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Tahiti surf tower sparks protests against Olympics ‘kooks’ before Paris 2024

Residents of the tiny Tahitian village of Teahupo’o say they are considering more protests to stop Olympic organisers building a three-story aluminium tower on a reef where the surfing competition for the 2024 Paris Games will be held.

Surfers around the world were thrilled when the perfect wave in front of Teahupo’o was chosen for the 2024 Games surfing event despite its location in French Polynesia, almost 16,000km (10,000 miles) from Paris. The idyllic lagoon-side village has long hosted some of the best contests on the professional World Surf League (WSL) tour, using a modest wooden tower for judges on the reef that is dismantled after every event.

Tahiti digs in to protect ‘most beautiful wave’ ahead of Olympic surf eventRead more

Paris 2024, which has highlighted its ambition to minimise the Games’ environmental impacts, plans to spend nearly $5m (£4.1m) to build a much larger tower with toilets, air-conditioning and space for 40 people that it says is needed to meet safety standards. Teahupo’o residents including Matahi Drollet, a famed surfer, say the new construction would cause significant damage to the coral reef, and risked impacting the marine ecosystem and the perfect wave itself.

“They have been using, judging, filming and doing lives from this actual tower for the professional WSL for the last 15 years,” Drollet said in a video message during a protest against the tower this month. “The impact and the risk are too important for only three days of contest.”

The WSL said it had used the existing tower “with the full support and approval of the Tahitian government”. “We believe it is important for Paris 2024 to engage with and listen to the local community as they contemplate their decisions related to the Olympic competition at this iconic wave,” it said in an emailed statement.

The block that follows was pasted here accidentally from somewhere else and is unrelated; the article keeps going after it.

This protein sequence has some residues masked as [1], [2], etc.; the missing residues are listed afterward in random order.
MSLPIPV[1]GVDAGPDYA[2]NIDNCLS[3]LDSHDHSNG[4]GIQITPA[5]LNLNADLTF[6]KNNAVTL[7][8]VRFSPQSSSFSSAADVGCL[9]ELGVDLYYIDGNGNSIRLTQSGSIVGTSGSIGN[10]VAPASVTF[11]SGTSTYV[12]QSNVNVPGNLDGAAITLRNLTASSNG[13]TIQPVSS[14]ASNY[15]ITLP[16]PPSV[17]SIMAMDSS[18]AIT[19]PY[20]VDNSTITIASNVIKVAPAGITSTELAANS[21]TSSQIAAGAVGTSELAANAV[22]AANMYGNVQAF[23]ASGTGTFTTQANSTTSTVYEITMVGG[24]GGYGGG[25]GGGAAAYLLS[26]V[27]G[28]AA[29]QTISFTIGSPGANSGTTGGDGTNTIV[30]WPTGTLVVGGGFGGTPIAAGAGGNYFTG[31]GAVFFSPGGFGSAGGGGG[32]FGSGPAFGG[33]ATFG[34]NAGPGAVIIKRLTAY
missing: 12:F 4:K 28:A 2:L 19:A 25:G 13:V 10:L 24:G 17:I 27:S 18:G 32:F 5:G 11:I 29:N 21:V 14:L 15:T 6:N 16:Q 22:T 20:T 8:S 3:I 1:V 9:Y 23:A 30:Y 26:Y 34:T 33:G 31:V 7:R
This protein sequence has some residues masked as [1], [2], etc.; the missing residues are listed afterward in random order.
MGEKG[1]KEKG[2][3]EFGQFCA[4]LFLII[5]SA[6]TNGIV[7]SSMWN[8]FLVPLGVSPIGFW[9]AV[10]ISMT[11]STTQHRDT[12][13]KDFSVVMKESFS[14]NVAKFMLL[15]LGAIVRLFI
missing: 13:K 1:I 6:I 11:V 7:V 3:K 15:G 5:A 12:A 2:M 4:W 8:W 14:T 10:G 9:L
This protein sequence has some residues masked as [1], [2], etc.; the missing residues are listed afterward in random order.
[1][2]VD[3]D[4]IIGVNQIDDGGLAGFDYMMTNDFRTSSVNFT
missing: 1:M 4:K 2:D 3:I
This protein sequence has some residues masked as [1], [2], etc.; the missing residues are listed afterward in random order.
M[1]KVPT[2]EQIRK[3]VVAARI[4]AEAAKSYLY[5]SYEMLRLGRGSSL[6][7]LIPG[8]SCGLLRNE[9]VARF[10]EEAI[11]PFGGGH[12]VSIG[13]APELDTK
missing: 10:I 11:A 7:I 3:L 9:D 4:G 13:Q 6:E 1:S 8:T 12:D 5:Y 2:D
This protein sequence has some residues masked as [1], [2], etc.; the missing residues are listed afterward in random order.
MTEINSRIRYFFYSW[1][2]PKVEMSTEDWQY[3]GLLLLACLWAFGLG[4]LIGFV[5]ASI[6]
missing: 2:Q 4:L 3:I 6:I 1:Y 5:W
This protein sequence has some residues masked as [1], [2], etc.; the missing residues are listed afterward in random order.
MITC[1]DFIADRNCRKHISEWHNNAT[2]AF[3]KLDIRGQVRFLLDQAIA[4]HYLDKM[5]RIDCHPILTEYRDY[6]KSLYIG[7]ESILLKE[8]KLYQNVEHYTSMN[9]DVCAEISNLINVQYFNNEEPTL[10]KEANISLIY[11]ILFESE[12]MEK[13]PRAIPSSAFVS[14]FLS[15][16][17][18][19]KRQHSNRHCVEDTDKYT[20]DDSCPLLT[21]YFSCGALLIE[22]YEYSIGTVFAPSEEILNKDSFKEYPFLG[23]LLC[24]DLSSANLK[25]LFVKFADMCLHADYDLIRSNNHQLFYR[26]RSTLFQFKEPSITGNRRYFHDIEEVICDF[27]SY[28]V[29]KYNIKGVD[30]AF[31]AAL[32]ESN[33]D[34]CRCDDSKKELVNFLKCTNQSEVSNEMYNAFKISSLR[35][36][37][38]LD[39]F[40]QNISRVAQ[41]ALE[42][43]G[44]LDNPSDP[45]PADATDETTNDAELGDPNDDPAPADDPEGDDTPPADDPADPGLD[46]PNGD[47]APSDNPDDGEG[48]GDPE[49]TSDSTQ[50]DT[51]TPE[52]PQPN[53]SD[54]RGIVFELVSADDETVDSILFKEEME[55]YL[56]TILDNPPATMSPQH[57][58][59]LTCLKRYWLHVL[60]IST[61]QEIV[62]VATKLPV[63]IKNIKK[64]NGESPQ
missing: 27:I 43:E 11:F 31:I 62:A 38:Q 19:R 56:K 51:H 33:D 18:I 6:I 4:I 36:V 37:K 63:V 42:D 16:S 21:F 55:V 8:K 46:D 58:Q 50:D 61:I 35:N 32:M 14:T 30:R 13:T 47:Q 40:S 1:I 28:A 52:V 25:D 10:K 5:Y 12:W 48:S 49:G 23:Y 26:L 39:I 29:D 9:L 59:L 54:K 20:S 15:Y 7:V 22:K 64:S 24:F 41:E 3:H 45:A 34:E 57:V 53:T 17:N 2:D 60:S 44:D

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An online petition calling for the scrapping of plans for the 14-metre (45-foot) aluminium scaffolding and 800m service channel through the reef had gathered more than 100,000 signatures by Friday.

“Our objective from the onset has been to minimise the impact this new tower has on Teahupo’o,” Paris 2024 said in a response, adding it wanted to work with residents and surfers to study “all possible options to improve the current project”.

Jet ski rescue teams watch the WSL Shiseido Tahiti pro surfing event from boats at Teahupo’o in August.Jet ski rescue teams watch the WSL Shiseido Tahiti pro surfing event from boats at Teahupo’o in August. Photograph: Jérôme Brouillet/AFP/Getty Images

Aimata Levy, vice-president of environmental association Vai Ara O Teahupoo, said residents were waiting for a proper ecological impact report and are expecting to discuss their concerns with Paris 2024 organisers in coming days. “For sure we will not accept any new foundations in the lagoon,” she said. “I listen to the [concerns about] the safety of the 40 people who will be on the scaffolding, their own security. I want them to hear, what about the security of the 40 families who live around and [use] this lagoon every day? It’s security for us too.”

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Josh Humbert, another protest organiser, said village residents were meeting to discuss further peaceful demonstrations about the tower and other Olympic works, including a bridge that had been built so close to the ocean it was likely to need a rock wall to stop erosion. “If they do that, it will kill the wave that all the kids learn to surf on … it’s like the training grounds before they become advanced surfers that can go out and tackle the much heavier reef,” said Humbert, a former president of the Teahupo’o Surf Club.

“The people who live in Teahupo’o, we’d love to see a good contest, we’d love to see it done properly,” he added. “The Olympics people, they’re what we would call in the surf world, kooks. They’re not surfers and they don’t understand how things work in surfing.”